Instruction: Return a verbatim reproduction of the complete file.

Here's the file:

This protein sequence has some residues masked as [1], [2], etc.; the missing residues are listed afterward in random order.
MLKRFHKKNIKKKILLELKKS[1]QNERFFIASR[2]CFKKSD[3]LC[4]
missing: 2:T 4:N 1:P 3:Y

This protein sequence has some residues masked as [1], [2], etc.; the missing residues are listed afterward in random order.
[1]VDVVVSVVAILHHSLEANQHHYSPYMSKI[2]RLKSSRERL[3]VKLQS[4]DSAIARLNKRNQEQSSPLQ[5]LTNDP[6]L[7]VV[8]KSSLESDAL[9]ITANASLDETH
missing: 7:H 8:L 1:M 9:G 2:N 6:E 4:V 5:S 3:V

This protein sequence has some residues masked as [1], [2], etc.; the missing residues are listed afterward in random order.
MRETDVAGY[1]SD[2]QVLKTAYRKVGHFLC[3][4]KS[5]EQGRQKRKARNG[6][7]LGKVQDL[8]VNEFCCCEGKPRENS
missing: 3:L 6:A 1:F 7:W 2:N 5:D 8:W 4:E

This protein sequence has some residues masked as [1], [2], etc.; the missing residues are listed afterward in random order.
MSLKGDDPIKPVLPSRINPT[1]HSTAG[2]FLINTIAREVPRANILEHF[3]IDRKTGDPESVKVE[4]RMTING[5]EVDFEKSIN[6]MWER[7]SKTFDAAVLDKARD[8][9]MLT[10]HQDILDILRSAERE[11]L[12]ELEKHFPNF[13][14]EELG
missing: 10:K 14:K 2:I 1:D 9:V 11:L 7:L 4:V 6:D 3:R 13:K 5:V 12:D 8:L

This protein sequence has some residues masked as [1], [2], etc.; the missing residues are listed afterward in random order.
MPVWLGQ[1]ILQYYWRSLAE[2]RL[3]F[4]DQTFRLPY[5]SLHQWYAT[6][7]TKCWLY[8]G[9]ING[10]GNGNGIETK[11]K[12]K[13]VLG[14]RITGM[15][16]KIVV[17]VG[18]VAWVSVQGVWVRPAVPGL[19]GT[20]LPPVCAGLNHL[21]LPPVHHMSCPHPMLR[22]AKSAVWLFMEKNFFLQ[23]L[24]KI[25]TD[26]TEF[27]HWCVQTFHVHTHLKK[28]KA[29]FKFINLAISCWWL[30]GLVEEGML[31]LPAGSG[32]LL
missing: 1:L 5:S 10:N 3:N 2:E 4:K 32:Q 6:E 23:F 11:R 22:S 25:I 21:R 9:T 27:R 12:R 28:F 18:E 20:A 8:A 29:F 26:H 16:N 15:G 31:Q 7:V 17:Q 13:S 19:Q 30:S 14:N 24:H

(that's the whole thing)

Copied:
This protein sequence has some residues masked as [1], [2], etc.; the missing residues are listed afterward in random order.
MLKRFHKKNIKKKILLELKKS[1]QNERFFIASR[2]CFKKSD[3]LC[4]
missing: 2:T 4:N 1:P 3:Y

This protein sequence has some residues masked as [1], [2], etc.; the missing residues are listed afterward in random order.
[1]VDVVVSVVAILHHSLEANQHHYSPYMSKI[2]RLKSSRERL[3]VKLQS[4]DSAIARLNKRNQEQSSPLQ[5]LTNDP[6]L[7]VV[8]KSSLESDAL[9]ITANASLDETH
missing: 7:H 8:L 1:M 9:G 2:N 6:E 4:V 5:S 3:V

This protein sequence has some residues masked as [1], [2], etc.; the missing residues are listed afterward in random order.
MRETDVAGY[1]SD[2]QVLKTAYRKVGHFLC[3][4]KS[5]EQGRQKRKARNG[6][7]LGKVQDL[8]VNEFCCCEGKPRENS
missing: 3:L 6:A 1:F 7:W 2:N 5:D 8:W 4:E

This protein sequence has some residues masked as [1], [2], etc.; the missing residues are listed afterward in random order.
MSLKGDDPIKPVLPSRINPT[1]HSTAG[2]FLINTIAREVPRANILEHF[3]IDRKTGDPESVKVE[4]RMTING[5]EVDFEKSIN[6]MWER[7]SKTFDAAVLDKARD[8][9]MLT[10]HQDILDILRSAERE[11]L[12]ELEKHFPNF[13][14]EELG
missing: 10:K 14:K 2:I 1:D 9:V 11:L 7:L 4:V 6:D 3:R 13:K 5:V 12:D 8:L

This protein sequence has some residues masked as [1], [2], etc.; the missing residues are listed afterward in random order.
MPVWLGQ[1]ILQYYWRSLAE[2]RL[3]F[4]DQTFRLPY[5]SLHQWYAT[6][7]TKCWLY[8]G[9]ING[10]GNGNGIETK[11]K[12]K[13]VLG[14]RITGM[15][16]KIVV[17]VG[18]VAWVSVQGVWVRPAVPGL[19]GT[20]LPPVCAGLNHL[21]LPPVHHMSCPHPMLR[22]AKSAVWLFMEKNFFLQ[23]L[24]KI[25]TD[26]TEF[27]HWCVQTFHVHTHLKK[28]KA[29]FKFINLAISCWWL[30]GLVEEGML[31]LPAGSG[32]LL
missing: 1:L 5:S 10:N 3:N 2:E 4:K 32:Q 6:E 23:F 11:R 22:S 25:I 21:R 9:T 27:R 12:R 28:F 18:E 20:A 8:A 29:F 26:H 16:N 15:G 31:Q 7:V 17:Q 13:S 19:Q 30:S 14:N 24:H